Our Work with Attendance Works on Chronic Absenteeism

  • September 21, 2015
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We’re in the middle of the third annual Attendance Awareness Month, which brings to attention the problem of chronic absenteeism — defined as missing 10 percent or more of the school year. Attendance Awareness Month is a national event that recognizes the connection between school attendance and academic achievement and brings together organizations and individuals from across the country.

At the front of this effort is Attendance Works, one of the leading voices on chronic absenteeism and a key partner in our work to make the connection between student health and learning.

Earlier this month, Healthy Schools Campaign and Attendance Works co-released the Mapping the Early Attendance Gap: Charting a Course for Student Success report. The report found that disparities in attendance rates beginning as early as preschool are contributing to achievement gaps and high school dropout rates across the country, and that students as early as preschool are already missing too much school. This report makes it clear that chronic absenteeism is a national problem and that student health issues are a leading contributor to missed school days. Raising awareness about chronic absenteeism and what states and communities can do to address it is critical to turning this problem around. Which brings us back to why we think Attendance Awareness Month is so important.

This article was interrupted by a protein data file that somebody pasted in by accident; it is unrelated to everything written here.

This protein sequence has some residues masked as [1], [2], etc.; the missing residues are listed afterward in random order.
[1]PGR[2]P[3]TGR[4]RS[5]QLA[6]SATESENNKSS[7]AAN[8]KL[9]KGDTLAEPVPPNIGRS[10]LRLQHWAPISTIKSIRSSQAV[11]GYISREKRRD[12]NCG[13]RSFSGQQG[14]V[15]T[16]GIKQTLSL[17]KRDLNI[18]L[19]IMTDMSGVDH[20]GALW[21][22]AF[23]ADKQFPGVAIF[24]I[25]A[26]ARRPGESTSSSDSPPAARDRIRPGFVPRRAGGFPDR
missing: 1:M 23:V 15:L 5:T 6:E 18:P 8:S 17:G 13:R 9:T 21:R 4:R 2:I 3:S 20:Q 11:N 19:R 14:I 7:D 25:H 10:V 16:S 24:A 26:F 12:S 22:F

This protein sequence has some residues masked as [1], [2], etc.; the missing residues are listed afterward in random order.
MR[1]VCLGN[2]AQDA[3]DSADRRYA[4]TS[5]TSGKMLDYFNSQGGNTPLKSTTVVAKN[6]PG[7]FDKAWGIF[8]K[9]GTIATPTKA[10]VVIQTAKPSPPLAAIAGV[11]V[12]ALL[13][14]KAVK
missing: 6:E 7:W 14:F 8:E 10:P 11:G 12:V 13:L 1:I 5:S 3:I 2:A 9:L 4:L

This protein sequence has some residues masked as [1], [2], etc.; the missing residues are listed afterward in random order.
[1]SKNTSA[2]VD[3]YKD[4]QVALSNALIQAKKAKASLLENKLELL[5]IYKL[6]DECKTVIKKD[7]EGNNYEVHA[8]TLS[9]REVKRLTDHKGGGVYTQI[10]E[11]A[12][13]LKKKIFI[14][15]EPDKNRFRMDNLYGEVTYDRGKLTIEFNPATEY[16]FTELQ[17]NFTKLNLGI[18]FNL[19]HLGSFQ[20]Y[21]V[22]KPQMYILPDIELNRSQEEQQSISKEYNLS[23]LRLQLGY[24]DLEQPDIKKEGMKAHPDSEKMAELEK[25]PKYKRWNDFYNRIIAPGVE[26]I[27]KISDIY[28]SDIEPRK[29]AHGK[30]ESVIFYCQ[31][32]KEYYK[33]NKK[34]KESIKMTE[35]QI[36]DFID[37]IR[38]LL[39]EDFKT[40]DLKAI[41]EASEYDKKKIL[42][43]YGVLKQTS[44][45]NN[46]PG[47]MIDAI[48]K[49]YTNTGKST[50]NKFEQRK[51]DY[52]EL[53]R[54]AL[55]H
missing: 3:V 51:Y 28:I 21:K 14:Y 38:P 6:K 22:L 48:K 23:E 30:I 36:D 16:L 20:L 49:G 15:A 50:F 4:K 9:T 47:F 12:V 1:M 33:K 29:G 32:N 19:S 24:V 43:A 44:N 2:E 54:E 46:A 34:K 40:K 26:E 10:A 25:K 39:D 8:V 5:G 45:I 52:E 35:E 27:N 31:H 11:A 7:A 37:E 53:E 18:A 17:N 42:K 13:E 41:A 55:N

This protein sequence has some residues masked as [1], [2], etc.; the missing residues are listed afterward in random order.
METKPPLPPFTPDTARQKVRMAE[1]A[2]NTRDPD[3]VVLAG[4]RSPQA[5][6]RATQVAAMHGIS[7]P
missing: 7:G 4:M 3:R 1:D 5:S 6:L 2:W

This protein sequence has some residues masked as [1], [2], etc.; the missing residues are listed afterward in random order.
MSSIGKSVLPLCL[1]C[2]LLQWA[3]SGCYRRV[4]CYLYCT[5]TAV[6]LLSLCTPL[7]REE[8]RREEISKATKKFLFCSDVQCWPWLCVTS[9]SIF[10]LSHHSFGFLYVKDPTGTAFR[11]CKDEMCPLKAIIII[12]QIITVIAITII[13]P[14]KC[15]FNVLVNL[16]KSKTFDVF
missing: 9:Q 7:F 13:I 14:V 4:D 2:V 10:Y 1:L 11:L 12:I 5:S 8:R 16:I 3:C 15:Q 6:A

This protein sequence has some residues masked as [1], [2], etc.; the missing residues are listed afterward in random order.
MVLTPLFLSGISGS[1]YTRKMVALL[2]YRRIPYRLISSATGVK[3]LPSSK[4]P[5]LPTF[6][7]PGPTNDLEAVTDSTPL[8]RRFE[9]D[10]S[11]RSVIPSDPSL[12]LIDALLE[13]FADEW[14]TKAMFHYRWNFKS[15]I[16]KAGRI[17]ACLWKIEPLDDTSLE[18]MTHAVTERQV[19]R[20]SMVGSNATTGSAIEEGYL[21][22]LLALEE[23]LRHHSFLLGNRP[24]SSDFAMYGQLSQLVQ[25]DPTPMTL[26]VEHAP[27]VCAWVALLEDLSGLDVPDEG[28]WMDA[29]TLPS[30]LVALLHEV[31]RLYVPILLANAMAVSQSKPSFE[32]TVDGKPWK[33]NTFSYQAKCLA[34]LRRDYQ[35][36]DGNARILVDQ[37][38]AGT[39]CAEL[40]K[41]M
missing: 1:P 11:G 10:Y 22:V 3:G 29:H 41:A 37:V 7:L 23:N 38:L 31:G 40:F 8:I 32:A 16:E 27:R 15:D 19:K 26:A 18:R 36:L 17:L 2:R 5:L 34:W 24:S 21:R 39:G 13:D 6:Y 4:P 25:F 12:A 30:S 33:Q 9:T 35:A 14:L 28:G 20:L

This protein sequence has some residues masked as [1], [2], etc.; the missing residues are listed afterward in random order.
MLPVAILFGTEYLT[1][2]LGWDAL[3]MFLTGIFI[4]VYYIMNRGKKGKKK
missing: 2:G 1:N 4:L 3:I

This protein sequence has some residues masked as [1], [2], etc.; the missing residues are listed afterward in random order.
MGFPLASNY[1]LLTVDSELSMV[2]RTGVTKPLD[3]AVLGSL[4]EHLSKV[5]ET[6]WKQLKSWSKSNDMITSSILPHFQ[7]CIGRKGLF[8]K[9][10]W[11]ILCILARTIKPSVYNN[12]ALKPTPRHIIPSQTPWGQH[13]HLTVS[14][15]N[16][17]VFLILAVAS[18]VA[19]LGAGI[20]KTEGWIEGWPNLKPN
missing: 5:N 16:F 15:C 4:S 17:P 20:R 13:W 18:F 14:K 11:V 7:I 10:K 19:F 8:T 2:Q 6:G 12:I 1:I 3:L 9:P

We began working with Attendance Works last summer when Hedy Chang, director of Attendance Works, joined our National Collaborative for Education and Health Metrics Working Group.

“It became clear in that working group that chronic absence, since it is comparatively easy data to obtain in a consistent manner across schools, districts and states, was an excellent source of data to help catalyze and inform collaboration between health providers and schools,” Chang says.

Absenteeism is a key early warning sign that students are academically at risk because they are missing too much time in the classroom. And that means keeping students healthy and in school is an important — and solvable — problem.

“Chronic absence is an issue that we can turn around if we work together to encourage students to come to school every day while also making sure we use data to identify and address barriers to getting to school,” Chang says.

Chang says that as schools improve their data systems, they now better understand that chronic absence is a major problem affecting far too many students’ academic achievement.

It’s because of that and the work of dedicated champions — at the local, state and national levels — that chronic absenteeism is gaining more attention. The U.S. Department of Education will soon announce a national chronic absenteeism effort to build support at the federal, state and local levels for efforts to address chronic absenteeism.

We’re grateful that the National Collaborative for Education and Health’s work to make the connection between health issues and chronic absenteeism is transforming into a national movement to ensure that students are in school and ready to learn. We look forward to continuing our work with Attendance Works and our other partners on this important issue.